Since the launch of Nature Genetics in 1992, the number of Nature research journals has grown to 16 — the most recent, Nature Chemistry, was launched a year ago. This month sees the launch of the seventeenth: Nature Communications.
All of the previous Nature research journals have focused on a particular discipline or community of research interests. Their aim is to publish the most original and scientifically impact-making research appropriate to those particular audiences. Their high ranking in the citation league tables would suggest that this goal is generally being fulfilled.
Nature Communications differs in being multidisciplinary. It aims not to compete with the established Nature journals, but to publish rigorous and comprehensive papers that represent advances of significance to specialists within each field. In addition, it welcomes submissions in fields that are not represented by a dedicated Nature research journal — for example, developmental biology, plant science, microbiology, ecology and evolution, palaeontology, astronomy and high-energy physics (see http://go.nature.com/xJzuY5). Readers will find in the launch issue papers on topics including classical and quantum correlations under decoherence; a candidate gene for mechanoreception in Drosophila sensory cilia; a strategy to obtain sequence-regulated vinyl copolymers using metal-catalysed step-growth radical polymerization; how a ritualized vibratory signal evolved from locomotion in territorial caterpillars; and more besides.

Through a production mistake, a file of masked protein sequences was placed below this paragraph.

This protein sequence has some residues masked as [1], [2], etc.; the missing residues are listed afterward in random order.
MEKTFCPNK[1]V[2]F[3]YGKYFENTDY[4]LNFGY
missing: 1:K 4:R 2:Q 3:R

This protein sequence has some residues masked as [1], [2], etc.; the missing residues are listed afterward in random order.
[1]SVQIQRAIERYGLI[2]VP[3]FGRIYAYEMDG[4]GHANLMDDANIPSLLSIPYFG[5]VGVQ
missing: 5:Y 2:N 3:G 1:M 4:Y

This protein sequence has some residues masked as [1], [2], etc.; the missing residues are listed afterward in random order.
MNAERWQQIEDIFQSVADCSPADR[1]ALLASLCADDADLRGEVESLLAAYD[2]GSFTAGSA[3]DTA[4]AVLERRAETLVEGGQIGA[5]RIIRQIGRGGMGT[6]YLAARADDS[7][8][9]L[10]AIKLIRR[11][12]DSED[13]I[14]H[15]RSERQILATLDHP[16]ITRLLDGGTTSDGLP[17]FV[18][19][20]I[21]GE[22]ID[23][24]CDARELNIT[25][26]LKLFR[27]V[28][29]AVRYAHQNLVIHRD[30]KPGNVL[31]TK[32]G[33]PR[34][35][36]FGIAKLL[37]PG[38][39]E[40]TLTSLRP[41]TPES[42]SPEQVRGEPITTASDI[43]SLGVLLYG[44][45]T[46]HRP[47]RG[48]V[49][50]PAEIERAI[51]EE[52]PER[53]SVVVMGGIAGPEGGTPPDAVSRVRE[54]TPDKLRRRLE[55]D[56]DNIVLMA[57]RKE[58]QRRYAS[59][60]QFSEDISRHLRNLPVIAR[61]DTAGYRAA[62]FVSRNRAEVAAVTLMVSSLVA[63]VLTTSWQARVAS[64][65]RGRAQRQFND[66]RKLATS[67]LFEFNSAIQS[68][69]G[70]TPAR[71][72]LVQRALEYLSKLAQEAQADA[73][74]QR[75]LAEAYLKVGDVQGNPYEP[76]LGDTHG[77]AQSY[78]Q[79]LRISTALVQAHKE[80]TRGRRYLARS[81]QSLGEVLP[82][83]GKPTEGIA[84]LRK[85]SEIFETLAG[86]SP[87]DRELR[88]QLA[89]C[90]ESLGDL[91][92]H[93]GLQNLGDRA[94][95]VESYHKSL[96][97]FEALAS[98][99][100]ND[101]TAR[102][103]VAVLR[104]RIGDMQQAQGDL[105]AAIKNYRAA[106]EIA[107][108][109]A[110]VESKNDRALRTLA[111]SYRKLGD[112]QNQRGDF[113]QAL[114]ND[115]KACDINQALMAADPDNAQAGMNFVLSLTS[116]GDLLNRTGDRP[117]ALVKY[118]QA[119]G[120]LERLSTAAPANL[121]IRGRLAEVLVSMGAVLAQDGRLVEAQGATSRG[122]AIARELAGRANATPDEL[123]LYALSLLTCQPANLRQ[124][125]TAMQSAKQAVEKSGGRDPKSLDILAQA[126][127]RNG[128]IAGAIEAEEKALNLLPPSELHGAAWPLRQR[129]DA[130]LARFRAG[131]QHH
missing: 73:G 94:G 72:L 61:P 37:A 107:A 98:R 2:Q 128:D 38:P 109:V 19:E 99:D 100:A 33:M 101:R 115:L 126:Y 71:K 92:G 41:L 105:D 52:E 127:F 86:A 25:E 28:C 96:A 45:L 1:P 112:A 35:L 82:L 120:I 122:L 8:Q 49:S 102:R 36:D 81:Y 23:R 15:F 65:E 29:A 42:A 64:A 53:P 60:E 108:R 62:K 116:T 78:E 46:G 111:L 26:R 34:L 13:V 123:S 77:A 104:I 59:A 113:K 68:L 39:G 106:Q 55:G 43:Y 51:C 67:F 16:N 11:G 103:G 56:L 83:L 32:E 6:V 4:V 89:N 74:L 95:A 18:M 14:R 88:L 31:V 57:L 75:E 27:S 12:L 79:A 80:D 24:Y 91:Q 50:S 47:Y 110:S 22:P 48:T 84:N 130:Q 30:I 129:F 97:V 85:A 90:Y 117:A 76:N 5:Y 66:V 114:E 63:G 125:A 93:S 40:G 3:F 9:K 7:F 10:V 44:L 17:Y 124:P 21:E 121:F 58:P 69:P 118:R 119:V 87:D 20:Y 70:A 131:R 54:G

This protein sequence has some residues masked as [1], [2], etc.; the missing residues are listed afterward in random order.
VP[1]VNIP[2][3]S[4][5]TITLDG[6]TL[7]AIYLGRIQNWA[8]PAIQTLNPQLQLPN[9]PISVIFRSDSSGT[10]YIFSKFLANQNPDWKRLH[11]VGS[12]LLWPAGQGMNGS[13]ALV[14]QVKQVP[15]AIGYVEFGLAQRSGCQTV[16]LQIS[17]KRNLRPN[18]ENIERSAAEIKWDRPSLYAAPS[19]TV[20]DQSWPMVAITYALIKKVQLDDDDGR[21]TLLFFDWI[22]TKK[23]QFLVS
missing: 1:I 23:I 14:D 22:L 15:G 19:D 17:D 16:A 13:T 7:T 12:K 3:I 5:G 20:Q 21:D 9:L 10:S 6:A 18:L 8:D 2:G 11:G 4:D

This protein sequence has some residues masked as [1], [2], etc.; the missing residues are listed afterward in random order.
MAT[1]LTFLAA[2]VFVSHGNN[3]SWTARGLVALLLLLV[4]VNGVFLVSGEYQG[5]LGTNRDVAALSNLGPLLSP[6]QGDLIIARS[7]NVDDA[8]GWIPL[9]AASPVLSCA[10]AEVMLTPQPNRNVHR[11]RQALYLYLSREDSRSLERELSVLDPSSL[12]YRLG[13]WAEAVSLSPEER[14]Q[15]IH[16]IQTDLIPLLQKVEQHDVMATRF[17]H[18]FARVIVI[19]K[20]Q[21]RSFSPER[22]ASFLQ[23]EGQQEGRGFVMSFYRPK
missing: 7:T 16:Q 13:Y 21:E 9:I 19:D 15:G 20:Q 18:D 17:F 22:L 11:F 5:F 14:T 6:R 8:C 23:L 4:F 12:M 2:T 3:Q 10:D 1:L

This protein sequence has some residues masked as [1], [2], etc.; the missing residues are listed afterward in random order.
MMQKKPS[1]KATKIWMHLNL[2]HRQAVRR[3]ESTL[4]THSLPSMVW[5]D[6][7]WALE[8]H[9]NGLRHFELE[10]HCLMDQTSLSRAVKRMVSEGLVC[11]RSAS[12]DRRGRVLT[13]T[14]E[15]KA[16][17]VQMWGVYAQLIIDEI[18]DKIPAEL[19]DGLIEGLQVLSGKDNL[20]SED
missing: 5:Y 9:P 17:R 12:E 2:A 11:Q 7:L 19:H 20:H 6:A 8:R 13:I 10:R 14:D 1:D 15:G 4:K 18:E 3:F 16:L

Like all Nature journals, it is editorially independent. It is also the first Nature research journal to be funded in hybrid fashion: by both subscriptions and optional authors' fees that allow instant free access to their published papers. (It is our publishers' policy to keep subscription rates of hybrid journals under review to reflect the volume of content that is behind the subscription firewall.) Furthermore, it is the first Nature journal to be launched entirely without a print edition: its content is available only online.
Nature welcomes this distinctive new sibling publication — this time, serving the whole research community.